Combating addiction and mental illness

Combating addiction and mental illness

Here is my 6th Promise to South Dakota: I am committed to work across the aisle to combat addiction and the mental illness that so often accompanies it.
Addiction, particularly to meth, is ravaging our communities, overwhelming our healthcare system, filling prisons, spiking taxes, adding in big ways to our workforce shortages, and overburdening law enforcement agencies.
It’s the leading reason our prisons have grown at 30 times our population and undermines family stability, school performance and, worst of all, leaves thousands of vulnerable children exposed to harm.
Our political leaders still downplay its profound impact and fail to attack the root of the problem. Their focus is mainly on trying to reduce the supply; but if we fail to meaningfully address the reason for demand, we won’t make progress.
Ninety percent of South Dakota prison inmates have a substance disorder; 80 percent are there for a nonviolent crime. It became clear to me as a judge that imprisoning addicts isn’t the answer; but neither is leaving them untreated to use again and commit additional, sometimes violent crimes.
When we see addiction – and the mental illness that underlies half of all addiction – as the public health epidemic they are, then we’ll begin to strengthen our community health services, develop effective in-patient treatment programs – and combat the root problems that lead to demand.
Many long-term meth addicts require treatment in a secure facility, yet our state’s only such facility is the Intensive Methamphetamine Treatment Unit at the state’s Women’s Prison. No one should need to go to prison to get treatment and prison is a poor place to house addicts and mentally ill people.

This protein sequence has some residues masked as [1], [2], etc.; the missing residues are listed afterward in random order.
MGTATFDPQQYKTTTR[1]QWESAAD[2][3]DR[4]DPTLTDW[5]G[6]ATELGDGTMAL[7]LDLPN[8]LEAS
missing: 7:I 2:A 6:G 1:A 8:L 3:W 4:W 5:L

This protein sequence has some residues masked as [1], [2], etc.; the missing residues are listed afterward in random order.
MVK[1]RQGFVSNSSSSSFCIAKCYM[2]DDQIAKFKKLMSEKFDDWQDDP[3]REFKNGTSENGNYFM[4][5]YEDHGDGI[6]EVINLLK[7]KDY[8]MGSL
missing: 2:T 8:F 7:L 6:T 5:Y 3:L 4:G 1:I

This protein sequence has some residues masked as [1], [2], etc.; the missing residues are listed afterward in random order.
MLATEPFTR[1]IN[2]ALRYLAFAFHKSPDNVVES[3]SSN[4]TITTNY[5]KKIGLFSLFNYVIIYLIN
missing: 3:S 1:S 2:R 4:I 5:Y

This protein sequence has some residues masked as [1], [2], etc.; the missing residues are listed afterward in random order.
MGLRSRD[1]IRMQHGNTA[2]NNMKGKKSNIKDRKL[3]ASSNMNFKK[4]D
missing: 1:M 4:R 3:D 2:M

We need secure, intensive treatment centers on each side of the state that will address addiction and underlying mental disorders.
State leaders’ rejection of Medicaid Expansion has cost South Dakota dearly: on the order of $300 million each year since 2013, for a total of around $1.5 Billion and counting. While Medicaid is not a plan I would devise, the Republican Congress kept it in place, and we continue to pay federal taxes so that other states’ poor receive medical services to treat their needs, while ours go unmet. Today, with program waivers that allow sliding scale fees, workfare, deductibles, and other innovative approaches, many other Republican-led states receive billions for care of their poor, resulting in fewer in prisons and more in the workforce, all while we in South Dakotans pay federal taxes to support them.
Here is the reality: 75 percent of us have some form of subsidized health coverage–many with moderate and high incomes– through tax-deductible employer sponsored healthcare. Those tax breaks often equal several thousands of dollars annually; others qualify for ACA subsidies. Yet some 50,000 South Dakotans lack any coverage and they’re not all poor: many run small businesses or work jobs that don’t offer health coverage while they earn too much for ACA subsidies and have seen costs skyrocket. Many more have coverage with high out-of-pocket costs. They get health care; it just is untimely and costly.
That leaves us with this reality: many people in prison lacked access to treatment for their mental illness and addiction; but once they’re in prison, we provide them free health care, paid for by a lot of taxpayers who cannot afford their own.
That’s why I support a Medicare option for anyone without access to affordable coverage.
The profound negative impact across our state caused by the lack of affordable healthcare for South Dakotans is a key reason I seek a seat in Congress. I am committed to work across the aisle to combat addiction, and exorbitant insurance costs for ordinary South Dakotans, who’ve been long ignored by politicians who take care of the wealthy and powerful and too often leave the rest of us without a voice in Congress.